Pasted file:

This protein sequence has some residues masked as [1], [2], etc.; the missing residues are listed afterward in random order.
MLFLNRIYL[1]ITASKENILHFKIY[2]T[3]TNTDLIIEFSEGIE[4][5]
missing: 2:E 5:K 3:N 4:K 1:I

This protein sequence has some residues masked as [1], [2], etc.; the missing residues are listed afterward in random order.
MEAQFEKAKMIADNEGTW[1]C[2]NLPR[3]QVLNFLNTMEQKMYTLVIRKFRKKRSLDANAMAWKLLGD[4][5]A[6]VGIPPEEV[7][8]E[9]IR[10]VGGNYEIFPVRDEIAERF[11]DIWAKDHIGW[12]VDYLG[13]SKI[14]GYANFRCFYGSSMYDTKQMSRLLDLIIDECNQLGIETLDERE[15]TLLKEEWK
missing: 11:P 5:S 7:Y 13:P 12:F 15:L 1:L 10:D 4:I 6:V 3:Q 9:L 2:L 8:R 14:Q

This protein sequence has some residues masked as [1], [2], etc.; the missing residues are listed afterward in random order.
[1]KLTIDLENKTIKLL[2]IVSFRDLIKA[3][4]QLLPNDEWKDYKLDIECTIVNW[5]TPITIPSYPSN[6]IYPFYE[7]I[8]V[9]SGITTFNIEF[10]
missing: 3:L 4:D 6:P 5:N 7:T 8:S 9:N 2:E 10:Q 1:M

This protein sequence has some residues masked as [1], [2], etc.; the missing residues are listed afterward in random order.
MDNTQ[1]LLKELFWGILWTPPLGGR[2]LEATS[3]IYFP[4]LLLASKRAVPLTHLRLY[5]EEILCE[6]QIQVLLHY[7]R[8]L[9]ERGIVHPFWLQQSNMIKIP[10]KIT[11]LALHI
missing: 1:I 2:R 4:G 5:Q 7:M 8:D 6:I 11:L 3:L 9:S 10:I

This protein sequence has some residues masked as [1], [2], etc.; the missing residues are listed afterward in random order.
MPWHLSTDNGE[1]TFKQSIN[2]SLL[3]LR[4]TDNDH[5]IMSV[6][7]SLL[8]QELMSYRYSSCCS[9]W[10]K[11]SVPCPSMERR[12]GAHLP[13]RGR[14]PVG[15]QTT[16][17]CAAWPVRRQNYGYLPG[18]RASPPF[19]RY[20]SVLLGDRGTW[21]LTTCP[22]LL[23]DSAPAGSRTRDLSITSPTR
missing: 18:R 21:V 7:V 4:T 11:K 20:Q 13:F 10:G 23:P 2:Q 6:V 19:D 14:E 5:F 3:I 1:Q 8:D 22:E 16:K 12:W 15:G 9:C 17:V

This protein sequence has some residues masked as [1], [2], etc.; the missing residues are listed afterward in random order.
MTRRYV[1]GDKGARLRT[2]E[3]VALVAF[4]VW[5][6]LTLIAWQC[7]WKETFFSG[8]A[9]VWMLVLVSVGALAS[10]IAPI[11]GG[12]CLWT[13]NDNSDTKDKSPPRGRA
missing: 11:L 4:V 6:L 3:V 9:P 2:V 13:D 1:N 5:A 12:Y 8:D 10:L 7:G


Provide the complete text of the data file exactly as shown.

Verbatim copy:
This protein sequence has some residues masked as [1], [2], etc.; the missing residues are listed afterward in random order.
MLFLNRIYL[1]ITASKENILHFKIY[2]T[3]TNTDLIIEFSEGIE[4][5]
missing: 2:E 5:K 3:N 4:K 1:I

This protein sequence has some residues masked as [1], [2], etc.; the missing residues are listed afterward in random order.
MEAQFEKAKMIADNEGTW[1]C[2]NLPR[3]QVLNFLNTMEQKMYTLVIRKFRKKRSLDANAMAWKLLGD[4][5]A[6]VGIPPEEV[7][8]E[9]IR[10]VGGNYEIFPVRDEIAERF[11]DIWAKDHIGW[12]VDYLG[13]SKI[14]GYANFRCFYGSSMYDTKQMSRLLDLIIDECNQLGIETLDERE[15]TLLKEEWK
missing: 11:P 5:S 7:Y 13:P 12:F 15:L 1:L 10:D 4:I 6:V 3:Q 9:L 2:L 8:R 14:Q

This protein sequence has some residues masked as [1], [2], etc.; the missing residues are listed afterward in random order.
[1]KLTIDLENKTIKLL[2]IVSFRDLIKA[3][4]QLLPNDEWKDYKLDIECTIVNW[5]TPITIPSYPSN[6]IYPFYE[7]I[8]V[9]SGITTFNIEF[10]
missing: 3:L 4:D 6:P 5:N 7:T 8:S 9:N 2:E 10:Q 1:M

This protein sequence has some residues masked as [1], [2], etc.; the missing residues are listed afterward in random order.
MDNTQ[1]LLKELFWGILWTPPLGGR[2]LEATS[3]IYFP[4]LLLASKRAVPLTHLRLY[5]EEILCE[6]QIQVLLHY[7]R[8]L[9]ERGIVHPFWLQQSNMIKIP[10]KIT[11]LALHI
missing: 1:I 2:R 4:G 5:Q 7:M 8:D 6:I 11:L 3:L 9:S 10:I

This protein sequence has some residues masked as [1], [2], etc.; the missing residues are listed afterward in random order.
MPWHLSTDNGE[1]TFKQSIN[2]SLL[3]LR[4]TDNDH[5]IMSV[6][7]SLL[8]QELMSYRYSSCCS[9]W[10]K[11]SVPCPSMERR[12]GAHLP[13]RGR[14]PVG[15]QTT[16][17]CAAWPVRRQNYGYLPG[18]RASPPF[19]RY[20]SVLLGDRGTW[21]LTTCP[22]LL[23]DSAPAGSRTRDLSITSPTR
missing: 18:R 21:V 7:V 4:T 11:K 20:Q 13:F 10:G 23:P 2:Q 6:V 19:D 14:E 5:F 3:I 1:Q 8:D 22:E 16:K 12:W 15:G 9:C 17:V

This protein sequence has some residues masked as [1], [2], etc.; the missing residues are listed afterward in random order.
MTRRYV[1]GDKGARLRT[2]E[3]VALVAF[4]VW[5][6]LTLIAWQC[7]WKETFFSG[8]A[9]VWMLVLVSVGALAS[10]IAPI[11]GG[12]CLWT[13]NDNSDTKDKSPPRGRA
missing: 11:L 4:V 6:L 3:V 9:P 2:V 13:D 1:N 5:A 12:Y 8:D 10:L 7:G